A Gluten-Free Road Trip to Sedona & the Grand Canyon, AZ

My husband and I travelled to Arizona years ago, and simply fell in love with Sedona and the awe-inspiring Grand Canyon National Park (who wouldn’t?).  We knew we wanted to take the kids back at some point before they began rising up in revolt upon hearing the words “family vacation”.  Ten was a good age.

This was the first extended period of time I travelled away from home with Celiac, but I was up for the challenge!  I did my research (contacted Arizona support groups for restaurant recommendations, googled GF restaurants and natural food stores in the area).  I didn’t make any special airline meal request as I knew it would only be a 5 hour flight and likely would be offered peanuts or pretzels anyway (if  I had been travelling to Singapore, now that would be a different story).  I packed several snacks in a carry-on bag (GF granola bars, chips & fruit) which I placed under my seat, and also packed a few favorites in my suitcase (Udi’s granola, great for adding to yogurt, which I did throughout the entire trip). After arriving to an oppressively hot (110 degree) Phoenix we headed to Budget to pick up our economy car (which we quickly upgraded to a mid-size – as not only would the luggage not fit in the trunk, but our knees were backed up into our chests – note to self – next time spend the extra bucks for a mid-size!  We headed to our pre-booked La Quinta Inn in Tempe, a short 15 minute drive from Sky Harbor Airport, and a bargain at $50/night (Expedia).  We happily discovered a Denny’s adjacent to the hotel. Generally I don’t get excited over seeing a Denny’s, but it was late, not much else was open and we were hungry!  Their allergen menu listed a few gluten-free options, and I selected an omelet, and as always, requested it be cooked in a separate pan.  Great, I avoided being glutened on my first night of vacation – off to a healthy start!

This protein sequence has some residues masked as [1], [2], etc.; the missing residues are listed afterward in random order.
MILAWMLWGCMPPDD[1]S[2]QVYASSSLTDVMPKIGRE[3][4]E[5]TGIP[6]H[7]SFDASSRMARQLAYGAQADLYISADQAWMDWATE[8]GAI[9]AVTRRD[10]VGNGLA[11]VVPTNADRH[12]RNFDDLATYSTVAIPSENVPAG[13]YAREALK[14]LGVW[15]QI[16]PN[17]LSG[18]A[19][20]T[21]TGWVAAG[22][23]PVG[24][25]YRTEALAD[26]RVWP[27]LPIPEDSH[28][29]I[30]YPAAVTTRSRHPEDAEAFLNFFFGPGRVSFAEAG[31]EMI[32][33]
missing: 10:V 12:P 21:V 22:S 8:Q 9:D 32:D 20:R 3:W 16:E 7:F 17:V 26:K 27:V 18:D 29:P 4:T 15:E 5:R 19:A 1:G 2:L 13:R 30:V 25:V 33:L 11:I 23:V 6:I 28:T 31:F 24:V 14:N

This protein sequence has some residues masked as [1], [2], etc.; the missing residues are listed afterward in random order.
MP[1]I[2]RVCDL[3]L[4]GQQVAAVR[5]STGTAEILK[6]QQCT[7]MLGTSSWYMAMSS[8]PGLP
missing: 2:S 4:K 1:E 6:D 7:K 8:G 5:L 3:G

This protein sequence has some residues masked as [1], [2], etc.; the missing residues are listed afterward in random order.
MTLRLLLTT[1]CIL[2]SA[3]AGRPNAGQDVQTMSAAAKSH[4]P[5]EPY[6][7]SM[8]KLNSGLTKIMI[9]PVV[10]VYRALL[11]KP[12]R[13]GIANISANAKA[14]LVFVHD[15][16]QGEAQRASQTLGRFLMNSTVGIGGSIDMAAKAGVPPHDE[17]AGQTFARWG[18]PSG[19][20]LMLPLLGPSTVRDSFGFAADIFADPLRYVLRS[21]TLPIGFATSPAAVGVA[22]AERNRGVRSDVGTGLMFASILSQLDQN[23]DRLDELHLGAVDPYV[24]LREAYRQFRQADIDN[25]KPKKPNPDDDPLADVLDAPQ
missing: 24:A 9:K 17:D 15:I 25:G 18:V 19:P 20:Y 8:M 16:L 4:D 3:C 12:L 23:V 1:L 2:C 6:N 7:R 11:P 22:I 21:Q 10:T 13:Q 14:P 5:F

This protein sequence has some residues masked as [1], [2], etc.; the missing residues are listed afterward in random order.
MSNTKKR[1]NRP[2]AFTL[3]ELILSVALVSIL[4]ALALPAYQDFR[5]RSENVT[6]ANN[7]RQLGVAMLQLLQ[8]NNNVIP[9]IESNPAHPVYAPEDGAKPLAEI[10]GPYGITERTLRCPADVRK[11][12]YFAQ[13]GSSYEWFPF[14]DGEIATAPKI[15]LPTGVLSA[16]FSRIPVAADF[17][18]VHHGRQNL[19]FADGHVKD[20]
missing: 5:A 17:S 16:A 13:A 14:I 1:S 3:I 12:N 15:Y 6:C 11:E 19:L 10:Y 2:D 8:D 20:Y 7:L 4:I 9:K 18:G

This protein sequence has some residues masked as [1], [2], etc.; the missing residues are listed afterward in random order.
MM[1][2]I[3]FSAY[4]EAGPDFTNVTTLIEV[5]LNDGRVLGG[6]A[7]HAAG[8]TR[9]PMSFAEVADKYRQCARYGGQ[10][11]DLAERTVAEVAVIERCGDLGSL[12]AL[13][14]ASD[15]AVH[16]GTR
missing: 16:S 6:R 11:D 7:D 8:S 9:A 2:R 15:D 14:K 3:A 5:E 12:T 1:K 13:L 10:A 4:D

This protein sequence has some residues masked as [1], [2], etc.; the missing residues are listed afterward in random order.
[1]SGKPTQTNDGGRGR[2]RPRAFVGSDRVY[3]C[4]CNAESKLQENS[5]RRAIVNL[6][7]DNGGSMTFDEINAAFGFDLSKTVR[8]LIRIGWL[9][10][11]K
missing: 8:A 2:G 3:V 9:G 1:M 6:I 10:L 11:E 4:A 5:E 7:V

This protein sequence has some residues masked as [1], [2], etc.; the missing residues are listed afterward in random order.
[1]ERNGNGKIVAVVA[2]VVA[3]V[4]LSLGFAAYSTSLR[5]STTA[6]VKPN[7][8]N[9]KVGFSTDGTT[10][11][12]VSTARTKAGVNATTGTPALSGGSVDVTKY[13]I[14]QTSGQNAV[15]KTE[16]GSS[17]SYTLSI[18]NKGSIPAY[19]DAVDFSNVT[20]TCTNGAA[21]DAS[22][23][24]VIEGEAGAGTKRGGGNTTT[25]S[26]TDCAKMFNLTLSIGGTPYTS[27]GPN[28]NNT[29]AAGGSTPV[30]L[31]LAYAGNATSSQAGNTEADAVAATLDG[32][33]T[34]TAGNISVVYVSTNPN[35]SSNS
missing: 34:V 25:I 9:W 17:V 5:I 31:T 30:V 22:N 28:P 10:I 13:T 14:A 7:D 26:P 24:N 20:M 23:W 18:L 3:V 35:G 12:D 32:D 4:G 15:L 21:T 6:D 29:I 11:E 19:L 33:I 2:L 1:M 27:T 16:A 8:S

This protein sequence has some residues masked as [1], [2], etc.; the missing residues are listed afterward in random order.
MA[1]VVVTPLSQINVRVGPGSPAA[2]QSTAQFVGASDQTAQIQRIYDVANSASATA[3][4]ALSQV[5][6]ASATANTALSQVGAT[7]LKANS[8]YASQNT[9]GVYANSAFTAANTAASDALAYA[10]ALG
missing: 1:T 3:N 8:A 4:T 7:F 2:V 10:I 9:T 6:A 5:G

The next morning, we headed north on Highway 17 towards Sedona (about a 2.5 hour drive if  non-stop) planning to see a few sites along the way including Montezuma Castle National Monument, a five-story, 20-room dwelling built in the recess of the cliffs about 100 feet from the valley, by the prehistoric Sinagua people (1100’s).  Just before arriving at Montezuma’s, we stopped in the little town of Camp Verde (in the Verde Valley) for lunch.  A woman from the tourist center recommended a restaurant called Sweet Grace http://www.sweetgracecv.com/ which she was almost certain offered gluten-free options.  Sweet Grace (37 Hollamon St.), named after the owner’s mother, is small-scale and very charming.  No separate GF menu, but most of the sandwiches could be prepared on GF bread, and many other dishes could be modified to be GF. The ingredients were organic and fresh. My boys, as usual were the loudest in the place, but no one seemed to mind. The homemade sweet tea was GF, deliciously refreshing and our glasses were refilled often! After dining, we headed to Montezuma Castle, and enjoyed the short walk from the visitor center out to the dwellings, which really are quite remarkable, well preserved and worth a visit if in the area. About  20 miles outside Sedona, we diverted to the small, historic town of Jerome, a once bustling copper mining town of 15,000,  turned ghost town, and now attracting travelers to the many eclectic shops, art galleries, and restaurants.  Jerome became a National Historic Landmark in 1967. Situated high atop Cleopatra Hill (actually clinging to it!)  the panoramic views of the Sedona red rocks in the distance, and of the valley below are alone worth a visit to Jerome, but you could spend anywhere from 1 hour to an entire day there. http://jeromechamber.com/